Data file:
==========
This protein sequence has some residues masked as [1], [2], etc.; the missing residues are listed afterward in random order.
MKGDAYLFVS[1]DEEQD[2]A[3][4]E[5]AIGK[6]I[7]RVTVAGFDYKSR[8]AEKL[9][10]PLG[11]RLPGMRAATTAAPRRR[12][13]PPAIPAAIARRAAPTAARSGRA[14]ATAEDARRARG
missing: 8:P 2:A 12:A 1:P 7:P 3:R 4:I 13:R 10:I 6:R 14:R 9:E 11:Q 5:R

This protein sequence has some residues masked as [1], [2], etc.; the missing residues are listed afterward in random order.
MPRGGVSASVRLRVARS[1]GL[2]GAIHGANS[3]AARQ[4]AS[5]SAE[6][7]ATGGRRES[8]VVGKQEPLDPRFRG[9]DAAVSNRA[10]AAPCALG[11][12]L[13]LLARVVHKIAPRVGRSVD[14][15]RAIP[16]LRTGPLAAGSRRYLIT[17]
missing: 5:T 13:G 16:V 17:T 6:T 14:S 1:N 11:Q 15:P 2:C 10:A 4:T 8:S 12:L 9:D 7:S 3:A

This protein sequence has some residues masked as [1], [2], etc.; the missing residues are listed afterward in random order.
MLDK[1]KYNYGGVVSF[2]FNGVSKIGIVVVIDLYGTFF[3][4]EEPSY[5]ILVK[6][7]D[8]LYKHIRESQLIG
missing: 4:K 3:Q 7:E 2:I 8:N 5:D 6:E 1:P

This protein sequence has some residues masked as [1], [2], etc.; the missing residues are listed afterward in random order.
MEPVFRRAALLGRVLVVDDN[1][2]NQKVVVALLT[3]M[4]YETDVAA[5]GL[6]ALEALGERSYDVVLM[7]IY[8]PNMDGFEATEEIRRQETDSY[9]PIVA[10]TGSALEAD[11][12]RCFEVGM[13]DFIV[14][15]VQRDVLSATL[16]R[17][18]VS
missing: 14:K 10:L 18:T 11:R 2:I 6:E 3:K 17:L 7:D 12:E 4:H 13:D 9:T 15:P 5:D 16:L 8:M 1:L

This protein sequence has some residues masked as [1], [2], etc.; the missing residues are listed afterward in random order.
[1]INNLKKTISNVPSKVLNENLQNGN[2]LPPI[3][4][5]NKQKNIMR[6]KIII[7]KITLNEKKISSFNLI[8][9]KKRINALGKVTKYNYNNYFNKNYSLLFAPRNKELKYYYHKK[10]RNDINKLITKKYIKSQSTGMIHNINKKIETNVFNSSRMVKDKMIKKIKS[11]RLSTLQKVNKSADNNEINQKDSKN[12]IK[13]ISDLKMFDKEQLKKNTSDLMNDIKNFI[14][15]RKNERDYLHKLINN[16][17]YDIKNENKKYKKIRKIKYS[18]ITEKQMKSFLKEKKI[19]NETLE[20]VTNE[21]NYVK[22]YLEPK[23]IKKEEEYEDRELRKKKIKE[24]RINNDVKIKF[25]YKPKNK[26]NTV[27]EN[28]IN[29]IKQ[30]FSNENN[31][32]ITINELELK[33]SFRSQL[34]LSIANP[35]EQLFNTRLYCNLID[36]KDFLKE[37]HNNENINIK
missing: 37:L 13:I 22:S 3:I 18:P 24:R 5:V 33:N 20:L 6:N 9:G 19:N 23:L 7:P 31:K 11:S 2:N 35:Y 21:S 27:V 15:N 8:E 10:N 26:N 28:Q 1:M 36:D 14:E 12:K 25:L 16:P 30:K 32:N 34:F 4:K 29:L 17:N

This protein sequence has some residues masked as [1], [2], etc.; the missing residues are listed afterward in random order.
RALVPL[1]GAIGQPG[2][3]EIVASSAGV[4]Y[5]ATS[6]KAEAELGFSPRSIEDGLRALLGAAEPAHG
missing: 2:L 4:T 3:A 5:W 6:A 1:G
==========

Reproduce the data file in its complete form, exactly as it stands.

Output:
This protein sequence has some residues masked as [1], [2], etc.; the missing residues are listed afterward in random order.
MKGDAYLFVS[1]DEEQD[2]A[3][4]E[5]AIGK[6]I[7]RVTVAGFDYKSR[8]AEKL[9][10]PLG[11]RLPGMRAATTAAPRRR[12][13]PPAIPAAIARRAAPTAARSGRA[14]ATAEDARRARG
missing: 8:P 2:A 12:A 1:P 7:P 3:R 4:I 13:R 10:I 6:R 14:R 9:E 11:Q 5:R

This protein sequence has some residues masked as [1], [2], etc.; the missing residues are listed afterward in random order.
MPRGGVSASVRLRVARS[1]GL[2]GAIHGANS[3]AARQ[4]AS[5]SAE[6][7]ATGGRRES[8]VVGKQEPLDPRFRG[9]DAAVSNRA[10]AAPCALG[11][12]L[13]LLARVVHKIAPRVGRSVD[14][15]RAIP[16]LRTGPLAAGSRRYLIT[17]
missing: 5:T 13:G 16:V 17:T 6:T 14:S 1:N 11:Q 15:P 2:C 10:A 4:T 8:S 12:L 9:D 7:S 3:A

This protein sequence has some residues masked as [1], [2], etc.; the missing residues are listed afterward in random order.
MLDK[1]KYNYGGVVSF[2]FNGVSKIGIVVVIDLYGTFF[3][4]EEPSY[5]ILVK[6][7]D[8]LYKHIRESQLIG
missing: 4:K 3:Q 7:E 2:I 8:N 5:D 6:E 1:P

This protein sequence has some residues masked as [1], [2], etc.; the missing residues are listed afterward in random order.
MEPVFRRAALLGRVLVVDDN[1][2]NQKVVVALLT[3]M[4]YETDVAA[5]GL[6]ALEALGERSYDVVLM[7]IY[8]PNMDGFEATEEIRRQETDSY[9]PIVA[10]TGSALEAD[11][12]RCFEVGM[13]DFIV[14][15]VQRDVLSATL[16]R[17][18]VS
missing: 14:K 10:L 18:T 11:R 2:I 6:E 3:K 17:L 7:D 12:E 4:H 13:D 9:T 15:P 5:D 16:L 8:M 1:L

This protein sequence has some residues masked as [1], [2], etc.; the missing residues are listed afterward in random order.
[1]INNLKKTISNVPSKVLNENLQNGN[2]LPPI[3][4][5]NKQKNIMR[6]KIII[7]KITLNEKKISSFNLI[8][9]KKRINALGKVTKYNYNNYFNKNYSLLFAPRNKELKYYYHKK[10]RNDINKLITKKYIKSQSTGMIHNINKKIETNVFNSSRMVKDKMIKKIKS[11]RLSTLQKVNKSADNNEINQKDSKN[12]IK[13]ISDLKMFDKEQLKKNTSDLMNDIKNFI[14][15]RKNERDYLHKLINN[16][17]YDIKNENKKYKKIRKIKYS[18]ITEKQMKSFLKEKKI[19]NETLE[20]VTNE[21]NYVK[22]YLEPK[23]IKKEEEYEDRELRKKKIKE[24]RINNDVKIKF[25]YKPKNK[26]NTV[27]EN[28]IN[29]IKQ[30]FSNENN[31][32]ITINELELK[33]SFRSQL[34]LSIANP[35]EQLFNTRLYCNLID[36]KDFLKE[37]HNNENINIK
missing: 37:L 13:I 22:S 3:I 18:P 24:R 5:V 33:N 20:L 6:N 9:G 19:N 23:L 7:P 31:K 11:S 2:N 35:Y 21:S 27:V 15:N 8:E 10:N 26:N 28:Q 1:M 36:D 14:E 12:K 25:L 16:P 30:K 32:N 34:F 4:K 29:L 17:N

This protein sequence has some residues masked as [1], [2], etc.; the missing residues are listed afterward in random order.
RALVPL[1]GAIGQPG[2][3]EIVASSAGV[4]Y[5]ATS[6]KAEAELGFSPRSIEDGLRALLGAAEPAHG
missing: 2:L 4:T 3:A 5:W 6:A 1:G